Unamuno (y Jugo), Miguel de
UNAMUNO (y Jugo), Miguel de
Nationality: Spanish. Born: Bilbao, 29 September 1864. Education: Colegio de San Nicolás, and Instituto Vizacaíno, both Bilbao; University of Madrid, 1880-84, Ph.D. 1884. Family: Married Concepción Lizárraga Ecénarro in 1891; nine children. Career: Professor of Greek, University of Salamanca, 1891-1924, 1930-34; Rector, University of Salamanca, 1901-14, 1934-36; exiled to Canary Islands for criticism of Primo de Rivera government, 1924, then lived in Paris, 1924, and Hendaye, 1925-30; under house arrest for criticism of Franco government, 1936. Awards: Cross of the Order of Alfonso XII, 1905. Died: 31 December 1936.
Obras completas, edited by Manuel Garcia Blanco. 16 vols., 1966-71.
Selected Works, edited by Anthony Kerrigan. 7 vols., 1967-84.
El espejo de la muerte. 1913.
Abel Sánchez: Una historia de pasión. 1917; translated as Abel Sanchez, 1947.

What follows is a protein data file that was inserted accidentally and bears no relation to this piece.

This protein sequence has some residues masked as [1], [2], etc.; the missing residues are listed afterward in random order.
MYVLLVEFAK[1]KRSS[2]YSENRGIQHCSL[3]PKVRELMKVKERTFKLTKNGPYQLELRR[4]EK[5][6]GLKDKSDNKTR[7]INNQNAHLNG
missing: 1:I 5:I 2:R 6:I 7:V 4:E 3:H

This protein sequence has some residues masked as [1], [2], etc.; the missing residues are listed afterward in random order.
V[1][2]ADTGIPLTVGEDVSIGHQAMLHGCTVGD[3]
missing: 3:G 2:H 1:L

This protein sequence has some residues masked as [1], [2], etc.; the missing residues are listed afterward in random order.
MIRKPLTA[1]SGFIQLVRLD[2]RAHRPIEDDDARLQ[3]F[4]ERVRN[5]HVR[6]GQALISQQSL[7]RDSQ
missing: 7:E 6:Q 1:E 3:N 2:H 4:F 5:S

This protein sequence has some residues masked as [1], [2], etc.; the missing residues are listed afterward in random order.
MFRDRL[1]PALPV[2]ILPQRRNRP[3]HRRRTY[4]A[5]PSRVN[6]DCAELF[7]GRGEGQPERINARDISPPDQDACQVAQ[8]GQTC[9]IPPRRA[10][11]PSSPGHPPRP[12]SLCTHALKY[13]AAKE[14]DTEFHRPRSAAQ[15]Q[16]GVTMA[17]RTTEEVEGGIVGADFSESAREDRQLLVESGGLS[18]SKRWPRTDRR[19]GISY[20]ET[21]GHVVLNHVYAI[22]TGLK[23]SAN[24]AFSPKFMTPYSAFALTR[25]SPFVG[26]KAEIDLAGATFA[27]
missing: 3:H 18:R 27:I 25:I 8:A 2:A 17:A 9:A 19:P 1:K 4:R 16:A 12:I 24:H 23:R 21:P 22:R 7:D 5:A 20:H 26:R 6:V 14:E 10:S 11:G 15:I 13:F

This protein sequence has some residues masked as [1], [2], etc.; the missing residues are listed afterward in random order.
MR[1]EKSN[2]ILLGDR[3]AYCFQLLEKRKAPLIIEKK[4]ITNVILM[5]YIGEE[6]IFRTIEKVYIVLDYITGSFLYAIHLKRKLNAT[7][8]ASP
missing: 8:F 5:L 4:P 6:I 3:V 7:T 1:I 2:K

Tres novelas ejemplares y un prólogo. 1920; as Three Exemplary Novels, 1930.
San Manuel Bueno, mártir y tres historias más. 1933.
Abel Sanchez and Other Stories. 1956.
Paz en la guerra. 1897; as Peace in War, 1983.
Amor y pedagogía. 1902.
Niebla. 1914; as Mist, 1928.
Tulio Montalban y Julio Macedo. 1920.
La tía Tula. 1921.
La Venda, La princesa, Doña Lambra. 1913.
Sombras de sueño. 1931.
El otro. 1932; as The Others, in Selected Works, 1976.
El hermano Juan; o, El mundo es teatro. 1934.
La esfinge. 1934.
Teatro completo, edited by Manuel García Blanco. 1959.
Rosario de sonetos líricos. 1911.
El Cristo de Velázquez. 1920; as The Christ of Velazquez, 1951.
Rimas de dentro. 1923.
De Fuerteventura a París. 1925.
Romancero del destierro. 1928.
Cancionero: Diario poético. 1953.